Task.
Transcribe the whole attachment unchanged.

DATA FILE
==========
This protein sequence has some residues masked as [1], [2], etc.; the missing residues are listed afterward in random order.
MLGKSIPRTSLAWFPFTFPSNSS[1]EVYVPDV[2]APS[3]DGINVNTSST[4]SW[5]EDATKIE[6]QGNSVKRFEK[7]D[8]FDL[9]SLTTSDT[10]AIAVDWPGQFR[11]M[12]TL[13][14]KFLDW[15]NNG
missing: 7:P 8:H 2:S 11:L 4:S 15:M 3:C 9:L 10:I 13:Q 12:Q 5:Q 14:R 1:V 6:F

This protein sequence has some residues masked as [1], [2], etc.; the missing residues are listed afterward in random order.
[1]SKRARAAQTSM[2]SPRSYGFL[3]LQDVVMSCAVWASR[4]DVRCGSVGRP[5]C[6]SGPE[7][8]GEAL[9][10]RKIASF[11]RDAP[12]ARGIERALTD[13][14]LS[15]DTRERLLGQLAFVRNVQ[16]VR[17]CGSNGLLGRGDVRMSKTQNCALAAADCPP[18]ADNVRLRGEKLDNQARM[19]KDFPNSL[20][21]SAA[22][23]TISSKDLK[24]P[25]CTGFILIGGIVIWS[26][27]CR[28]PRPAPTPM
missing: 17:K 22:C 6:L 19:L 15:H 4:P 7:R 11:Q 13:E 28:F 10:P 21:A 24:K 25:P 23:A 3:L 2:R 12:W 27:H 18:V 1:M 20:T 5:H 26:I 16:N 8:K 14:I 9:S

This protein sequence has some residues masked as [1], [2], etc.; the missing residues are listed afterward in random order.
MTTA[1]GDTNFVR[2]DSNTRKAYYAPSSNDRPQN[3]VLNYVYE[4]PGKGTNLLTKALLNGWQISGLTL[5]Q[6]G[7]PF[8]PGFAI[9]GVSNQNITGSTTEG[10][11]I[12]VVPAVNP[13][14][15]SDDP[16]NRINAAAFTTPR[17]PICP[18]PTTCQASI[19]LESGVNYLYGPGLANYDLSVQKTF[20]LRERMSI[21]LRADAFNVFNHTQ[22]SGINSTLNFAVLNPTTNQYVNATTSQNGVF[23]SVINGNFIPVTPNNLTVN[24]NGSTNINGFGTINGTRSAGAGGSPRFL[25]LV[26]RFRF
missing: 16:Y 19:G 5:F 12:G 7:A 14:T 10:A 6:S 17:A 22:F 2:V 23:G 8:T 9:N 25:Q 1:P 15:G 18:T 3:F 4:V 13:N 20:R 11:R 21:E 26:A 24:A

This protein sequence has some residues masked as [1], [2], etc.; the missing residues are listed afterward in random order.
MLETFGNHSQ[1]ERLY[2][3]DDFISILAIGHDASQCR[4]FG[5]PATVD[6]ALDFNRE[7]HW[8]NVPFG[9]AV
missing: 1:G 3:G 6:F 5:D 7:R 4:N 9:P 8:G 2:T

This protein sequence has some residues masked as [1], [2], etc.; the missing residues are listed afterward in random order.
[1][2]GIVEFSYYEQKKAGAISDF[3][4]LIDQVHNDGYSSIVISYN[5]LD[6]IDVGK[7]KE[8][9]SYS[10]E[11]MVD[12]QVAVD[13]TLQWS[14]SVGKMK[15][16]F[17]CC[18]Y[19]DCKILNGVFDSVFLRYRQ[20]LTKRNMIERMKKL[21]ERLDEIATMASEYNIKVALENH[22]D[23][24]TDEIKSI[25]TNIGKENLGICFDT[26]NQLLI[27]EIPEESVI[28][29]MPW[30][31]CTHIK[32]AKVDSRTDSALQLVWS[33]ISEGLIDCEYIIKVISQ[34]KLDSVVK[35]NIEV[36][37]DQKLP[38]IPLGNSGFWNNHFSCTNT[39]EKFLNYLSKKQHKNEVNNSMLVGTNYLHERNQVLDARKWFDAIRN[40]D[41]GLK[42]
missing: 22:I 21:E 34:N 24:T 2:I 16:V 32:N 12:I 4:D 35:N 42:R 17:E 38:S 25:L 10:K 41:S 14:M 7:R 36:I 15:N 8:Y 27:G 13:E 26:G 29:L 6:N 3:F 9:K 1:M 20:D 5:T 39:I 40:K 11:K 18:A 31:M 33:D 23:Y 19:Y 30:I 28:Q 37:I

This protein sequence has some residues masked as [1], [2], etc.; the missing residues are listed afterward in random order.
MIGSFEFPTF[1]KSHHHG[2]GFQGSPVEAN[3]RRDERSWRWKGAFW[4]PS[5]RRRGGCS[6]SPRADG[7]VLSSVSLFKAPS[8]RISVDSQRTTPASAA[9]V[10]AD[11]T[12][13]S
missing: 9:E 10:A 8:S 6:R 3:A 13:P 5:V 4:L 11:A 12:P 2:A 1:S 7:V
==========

This protein sequence has some residues masked as [1], [2], etc.; the missing residues are listed afterward in random order.
MLGKSIPRTSLAWFPFTFPSNSS[1]EVYVPDV[2]APS[3]DGINVNTSST[4]SW[5]EDATKIE[6]QGNSVKRFEK[7]D[8]FDL[9]SLTTSDT[10]AIAVDWPGQFR[11]M[12]TL[13][14]KFLDW[15]NNG
missing: 7:P 8:H 2:S 11:L 4:S 15:M 3:C 9:L 10:I 13:Q 12:Q 5:Q 14:R 1:V 6:F

This protein sequence has some residues masked as [1], [2], etc.; the missing residues are listed afterward in random order.
[1]SKRARAAQTSM[2]SPRSYGFL[3]LQDVVMSCAVWASR[4]DVRCGSVGRP[5]C[6]SGPE[7][8]GEAL[9][10]RKIASF[11]RDAP[12]ARGIERALTD[13][14]LS[15]DTRERLLGQLAFVRNVQ[16]VR[17]CGSNGLLGRGDVRMSKTQNCALAAADCPP[18]ADNVRLRGEKLDNQARM[19]KDFPNSL[20][21]SAA[22][23]TISSKDLK[24]P[25]CTGFILIGGIVIWS[26][27]CR[28]PRPAPTPM
missing: 17:K 22:C 6:L 19:L 15:H 4:P 7:R 11:Q 13:E 28:F 10:P 21:A 24:K 25:P 23:A 3:L 2:R 12:W 27:H 18:V 1:M 20:T 5:H 26:I 16:N 8:K 14:I 9:S

This protein sequence has some residues masked as [1], [2], etc.; the missing residues are listed afterward in random order.
MTTA[1]GDTNFVR[2]DSNTRKAYYAPSSNDRPQN[3]VLNYVYE[4]PGKGTNLLTKALLNGWQISGLTL[5]Q[6]G[7]PF[8]PGFAI[9]GVSNQNITGSTTEG[10][11]I[12]VVPAVNP[13][14][15]SDDP[16]NRINAAAFTTPR[17]PICP[18]PTTCQASI[19]LESGVNYLYGPGLANYDLSVQKTF[20]LRERMSI[21]LRADAFNVFNHTQ[22]SGINSTLNFAVLNPTTNQYVNATTSQNGVF[23]SVINGNFIPVTPNNLTVN[24]NGSTNINGFGTINGTRSAGAGGSPRFL[25]LV[26]RFRF
missing: 16:Y 19:G 5:F 12:G 7:A 14:T 10:A 6:S 17:A 22:F 2:V 23:G 8:T 9:N 25:Q 1:P 15:G 18:T 3:F 4:V 13:N 20:R 11:R 21:E 26:A 24:A

This protein sequence has some residues masked as [1], [2], etc.; the missing residues are listed afterward in random order.
MLETFGNHSQ[1]ERLY[2][3]DDFISILAIGHDASQCR[4]FG[5]PATVD[6]ALDFNRE[7]HW[8]NVPFG[9]AV
missing: 1:G 3:G 6:F 5:D 7:R 4:N 9:P 8:G 2:T

This protein sequence has some residues masked as [1], [2], etc.; the missing residues are listed afterward in random order.
[1][2]GIVEFSYYEQKKAGAISDF[3][4]LIDQVHNDGYSSIVISYN[5]LD[6]IDVGK[7]KE[8][9]SYS[10]E[11]MVD[12]QVAVD[13]TLQWS[14]SVGKMK[15][16]F[17]CC[18]Y[19]DCKILNGVFDSVFLRYRQ[20]LTKRNMIERMKKL[21]ERLDEIATMASEYNIKVALENH[22]D[23][24]TDEIKSI[25]TNIGKENLGICFDT[26]NQLLI[27]EIPEESVI[28][29]MPW[30][31]CTHIK[32]AKVDSRTDSALQLVWS[33]ISEGLIDCEYIIKVISQ[34]KLDSVVK[35]NIEV[36][37]DQKLP[38]IPLGNSGFWNNHFSCTNT[39]EKFLNYLSKKQHKNEVNNSMLVGTNYLHERNQVLDARKWFDAIRN[40]D[41]GLK[42]
missing: 22:I 21:E 34:N 24:T 2:I 16:V 32:N 12:I 4:D 35:N 42:R 17:E 38:S 25:L 10:K 41:S 14:M 7:R 36:I 15:N 8:Y 27:G 13:E 26:G 29:L 6:N 3:F 9:K 1:M 20:D 5:T 39:I 40:K 11:K 18:A 31:M 33:D 23:Y 19:Y 30:I 28:Q 37:I

This protein sequence has some residues masked as [1], [2], etc.; the missing residues are listed afterward in random order.
MIGSFEFPTF[1]KSHHHG[2]GFQGSPVEAN[3]RRDERSWRWKGAFW[4]PS[5]RRRGGCS[6]SPRADG[7]VLSSVSLFKAPS[8]RISVDSQRTTPASAA[9]V[10]AD[11]T[12][13]S
missing: 9:E 10:A 8:S 6:R 3:A 13:P 5:V 4:L 11:A 12:P 2:A 1:S 7:V